Bike sponsors can play a role but it’s between Pon, by some measures the world’s largest bicycle company and owner of the Cervélo brand, and Specialized with its big marketing budget where it hard three teams in the last Tour de France and you can set your watch to the timing of their press releases and product launches in the cycling media. So no advantage or big angle here, both will pay a premium to back a top team.
Of course there’s more than the men’s teams. Jumbo-Visma have their in-house women’s team, but the AG Insurance–Soudal–Quick-Step team is not a direct part of the Soudal-Quickstep team in the same way, but given the shared sponsors, they’re inevitably part of the merger outcome even if they’re not at the table.
Also there’s the rest of the World Tour. Should any World Tour teams merge, combining two teams means one of their WorldTeam licences gets sent back to the UCI. A licence can be valuable if there are more applicants than places for the World Tour but if there isn’t any clamour from an extra team to get promoted then the licence itself isn’t valuable, see Katusha’s old licence selling for one Euro or Intermarché getting into the World Tour after picking up the old BMC/CCC licence for next to nothing. Anyway if Quickstep probably won’t be able to sell the licence to recoup any costs spend on a merger, one consequence here is that a team with ambitions for the World Tour can apply as there could be a place freed up. Lotto-Dstny, Israel-PremierTech and Uno-X will all be interested but they’re all in the “goldilocks” position of being neither too hot when it comes to costs nor being frozen out: they’re almost guaranteed a Tour start but without the added costs of being a World Tour team.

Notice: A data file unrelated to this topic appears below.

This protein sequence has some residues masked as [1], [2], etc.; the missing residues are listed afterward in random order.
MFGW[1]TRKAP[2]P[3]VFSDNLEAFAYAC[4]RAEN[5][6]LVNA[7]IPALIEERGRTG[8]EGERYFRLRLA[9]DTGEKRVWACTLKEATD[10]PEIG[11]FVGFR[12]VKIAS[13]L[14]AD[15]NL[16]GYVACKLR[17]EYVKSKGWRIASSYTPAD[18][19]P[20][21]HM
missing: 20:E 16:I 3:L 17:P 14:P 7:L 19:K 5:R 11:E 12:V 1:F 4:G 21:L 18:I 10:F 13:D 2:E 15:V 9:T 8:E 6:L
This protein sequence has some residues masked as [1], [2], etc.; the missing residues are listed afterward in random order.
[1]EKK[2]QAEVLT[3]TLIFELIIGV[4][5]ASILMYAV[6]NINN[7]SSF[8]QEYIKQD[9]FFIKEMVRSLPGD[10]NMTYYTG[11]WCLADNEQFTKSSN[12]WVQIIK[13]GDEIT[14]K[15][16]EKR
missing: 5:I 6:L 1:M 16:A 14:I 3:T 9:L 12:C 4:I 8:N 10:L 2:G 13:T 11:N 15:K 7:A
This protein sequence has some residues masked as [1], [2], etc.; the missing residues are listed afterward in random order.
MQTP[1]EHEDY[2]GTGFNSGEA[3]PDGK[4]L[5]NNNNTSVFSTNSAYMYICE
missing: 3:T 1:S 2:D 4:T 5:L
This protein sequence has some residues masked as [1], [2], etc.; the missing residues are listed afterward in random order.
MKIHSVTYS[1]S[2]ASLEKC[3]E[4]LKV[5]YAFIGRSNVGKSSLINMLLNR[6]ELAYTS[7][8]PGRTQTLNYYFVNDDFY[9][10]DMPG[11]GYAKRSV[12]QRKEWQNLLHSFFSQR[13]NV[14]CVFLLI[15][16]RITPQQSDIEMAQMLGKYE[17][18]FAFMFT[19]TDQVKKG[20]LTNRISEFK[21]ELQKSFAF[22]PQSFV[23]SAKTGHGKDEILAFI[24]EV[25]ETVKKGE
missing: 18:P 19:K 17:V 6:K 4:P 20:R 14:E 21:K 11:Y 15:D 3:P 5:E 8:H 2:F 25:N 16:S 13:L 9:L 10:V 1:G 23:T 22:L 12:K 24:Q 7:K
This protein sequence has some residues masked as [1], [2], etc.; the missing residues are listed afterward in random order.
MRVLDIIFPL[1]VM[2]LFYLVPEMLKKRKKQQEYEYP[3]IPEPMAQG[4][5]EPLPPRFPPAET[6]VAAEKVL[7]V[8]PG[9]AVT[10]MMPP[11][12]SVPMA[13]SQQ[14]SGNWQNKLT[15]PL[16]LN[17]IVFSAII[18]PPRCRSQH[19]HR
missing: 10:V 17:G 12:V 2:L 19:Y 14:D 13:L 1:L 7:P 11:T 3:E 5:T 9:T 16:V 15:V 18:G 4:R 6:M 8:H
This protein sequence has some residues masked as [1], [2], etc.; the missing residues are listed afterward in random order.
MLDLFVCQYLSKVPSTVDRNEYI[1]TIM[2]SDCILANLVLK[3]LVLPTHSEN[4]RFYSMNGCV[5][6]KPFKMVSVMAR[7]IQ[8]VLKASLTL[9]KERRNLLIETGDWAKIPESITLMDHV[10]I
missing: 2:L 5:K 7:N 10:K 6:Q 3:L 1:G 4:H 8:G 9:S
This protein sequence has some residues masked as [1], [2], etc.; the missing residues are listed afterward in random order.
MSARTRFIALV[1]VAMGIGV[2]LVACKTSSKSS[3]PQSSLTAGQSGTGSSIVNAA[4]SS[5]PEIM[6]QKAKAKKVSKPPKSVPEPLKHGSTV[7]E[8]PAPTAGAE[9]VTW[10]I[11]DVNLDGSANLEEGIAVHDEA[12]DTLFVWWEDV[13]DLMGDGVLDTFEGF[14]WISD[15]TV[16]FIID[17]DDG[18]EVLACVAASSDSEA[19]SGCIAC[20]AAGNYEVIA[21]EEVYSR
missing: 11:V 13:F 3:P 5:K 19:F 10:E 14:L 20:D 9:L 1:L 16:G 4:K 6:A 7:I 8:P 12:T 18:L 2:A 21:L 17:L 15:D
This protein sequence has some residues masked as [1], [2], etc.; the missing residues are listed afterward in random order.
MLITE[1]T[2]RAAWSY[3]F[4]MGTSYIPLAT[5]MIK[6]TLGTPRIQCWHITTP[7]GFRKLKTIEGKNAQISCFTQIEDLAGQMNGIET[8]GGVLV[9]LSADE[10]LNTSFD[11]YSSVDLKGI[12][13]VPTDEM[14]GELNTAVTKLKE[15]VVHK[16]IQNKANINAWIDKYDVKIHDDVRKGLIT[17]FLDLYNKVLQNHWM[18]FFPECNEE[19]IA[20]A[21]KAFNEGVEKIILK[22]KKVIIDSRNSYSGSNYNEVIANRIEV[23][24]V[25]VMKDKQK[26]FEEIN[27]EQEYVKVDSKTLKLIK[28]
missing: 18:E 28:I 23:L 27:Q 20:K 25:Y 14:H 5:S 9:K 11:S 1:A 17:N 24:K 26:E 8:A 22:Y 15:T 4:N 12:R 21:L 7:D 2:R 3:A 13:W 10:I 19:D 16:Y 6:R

The current merger story is just the latest merger version with Quickstep involved. “Why?” was the thought on reading news that Jumbo-Visma and Soudal-Quickstep could combine. Pro cycling team mergers don’t work in the classic way, they’ve often only made sense when two imploding teams had to combine to survive, it’s been more about 0.5+0.5=1 than 1+1=2. They’re defensive measures rather than expansion plans and one good reason for a merger could be a means for the Dutch team to tap the Belgian team’s sponsors.